Though many assume truck drivers have a better view of the road because they are higher off the ground and have larger mirrors, trucks actually have bigger blind spots. Staying in a truck’s blind spot means that the truck driver cannot see you or your car, posing a huge safety risk and potentially leading to a serious accident. Learn where the blind spots are, give trucks plenty of space, and pass promptly to keep you and the drivers around you safe.
1. Keep away from the sides of the truck. A truck’s increased size means bigger blind spots, so it is crucial to be aware of where these blind spots are. Sections of the lanes on either side of a truck, particularly on the right side, are not visible to the truck driver and therefore extremely dangerous for other cars to drive through.
- If you must drive through these areas to pass a truck, use caution and pass as quickly as safety allows. Signal early and let the driver see you before you pass.
2. Make sure you can see the truck’s side mirrors. If you can’t see the driver in their side mirror, it is likely that they can’t see you either. Not being able to see the side mirrors indicates you are in a blind spot and should move out of that position as soon it is safe to do so.
3. Watch for signals. When driving behind a truck, you can’t see what is happening up ahead and must rely on the signals of truck driver in front of you. Stay observant and keep a close eye on the truck’s turn signals and brake lights so you can be prepared for them to stop or turn with some advance notice.
4. Be patient with slow-moving trucks. Having a patient mindset can be just as crucial as staying aware of blind spots. Remember that trucks cannot maneuver as easily as smaller cars, which is particularly important in emergencies. Be cautious and respectful when driving around a truck to help keep yourself and everyone around you safe.
- Avoid honking (unless in an emergency situation), aggressive driving, and weaving through traffic, as these cause distraction and could ultimately result in a crash.
Driving in Front of and Behind a Truck
1. Give ample space when in front. Trucks cannot stop as quickly as a car or motorcycle, so it’s particularly important when driving in front of a truck to to give the truck driver plenty of space in case they do need to stop. If can see the truck’s headlights in your rearview mirror, you are out of the front blind spot and a safe distance in front of the truck.
2. Avoid tailgating. A truck’s large size means that truckers do not have rearview mirrors and must rely on side mirrors to see cars behind them. Driving behind a truck also means you cannot see what’s happening in front of them. Stay out of the no-zone directly behind the truck and give the truck plenty of space to slow down or stop.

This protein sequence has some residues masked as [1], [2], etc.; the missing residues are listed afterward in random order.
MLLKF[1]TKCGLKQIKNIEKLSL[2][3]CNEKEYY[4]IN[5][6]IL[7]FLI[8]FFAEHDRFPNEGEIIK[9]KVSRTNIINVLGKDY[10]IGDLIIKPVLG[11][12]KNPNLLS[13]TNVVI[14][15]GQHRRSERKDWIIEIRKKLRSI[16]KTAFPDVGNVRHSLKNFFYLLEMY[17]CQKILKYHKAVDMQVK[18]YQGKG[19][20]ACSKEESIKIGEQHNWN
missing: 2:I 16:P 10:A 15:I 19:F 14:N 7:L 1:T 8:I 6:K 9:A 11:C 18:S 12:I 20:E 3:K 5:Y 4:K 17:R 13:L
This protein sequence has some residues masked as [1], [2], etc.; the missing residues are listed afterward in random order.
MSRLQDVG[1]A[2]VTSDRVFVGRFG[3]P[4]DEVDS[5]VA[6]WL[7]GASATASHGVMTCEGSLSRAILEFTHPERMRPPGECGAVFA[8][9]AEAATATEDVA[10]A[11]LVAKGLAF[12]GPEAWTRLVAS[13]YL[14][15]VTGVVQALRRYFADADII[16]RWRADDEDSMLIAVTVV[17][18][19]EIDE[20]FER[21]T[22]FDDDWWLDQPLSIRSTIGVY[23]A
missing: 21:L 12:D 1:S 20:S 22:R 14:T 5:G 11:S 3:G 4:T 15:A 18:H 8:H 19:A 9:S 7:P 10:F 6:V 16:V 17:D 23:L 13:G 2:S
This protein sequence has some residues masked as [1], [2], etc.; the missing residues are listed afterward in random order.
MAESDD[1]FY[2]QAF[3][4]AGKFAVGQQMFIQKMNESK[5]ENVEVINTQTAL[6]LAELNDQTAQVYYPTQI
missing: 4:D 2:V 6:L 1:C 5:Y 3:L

- You should leave about 20-25 car lengths, or a four-second distance, between you and the truck in front of you.
- As often as possible, try to keep both of the truck’s side mirrors visible in front of you. This allows the truck driver to see you and be aware of you as well.
- In poor weather conditions, leave even more space between you and the truck.
3. Take extra care when turning. Trucks will sometimes need to swing wide to make a turn, taking up additional lanes, so be extra aware if you are beside or behind a turning truck.
- Give the truck plenty of space.
- Don’t cut between the truck and the curb, and be aware that trucks cannot slow down as quickly as smaller vehicles.
Passing a Truck
1. Signal early. Passing a truck means you will have to go through a blind spot, however briefly. Show the driver you intend to pass as early as you can so they have enough time to see you and prepare for you to pass.
2. Don’t linger in the blind spots. Pass as promptly as possible and don’t linger in any of the truck’s blind spots longer than necessary. This area is where you are in the most danger if a truck driver loses control, tries to change lanes, or gets into an accident.
- Avoid passing on a truck’s right side. This is a truck’s worst blind spot because it extends further back and makes it even more difficult for a truck driver to see you coming up beside them.
3. Give yourself room to merge. You should be at least two car lengths ahead of the truck before merging back into the same lane. This ensures that you stay out of the truck’s front blind spot and helps you avoid cutting the truck off.
4. Don’t slow down. After merging back into your lane in front of a truck, maintain passing speed and only slow down when you have a safe distance between you and the truck.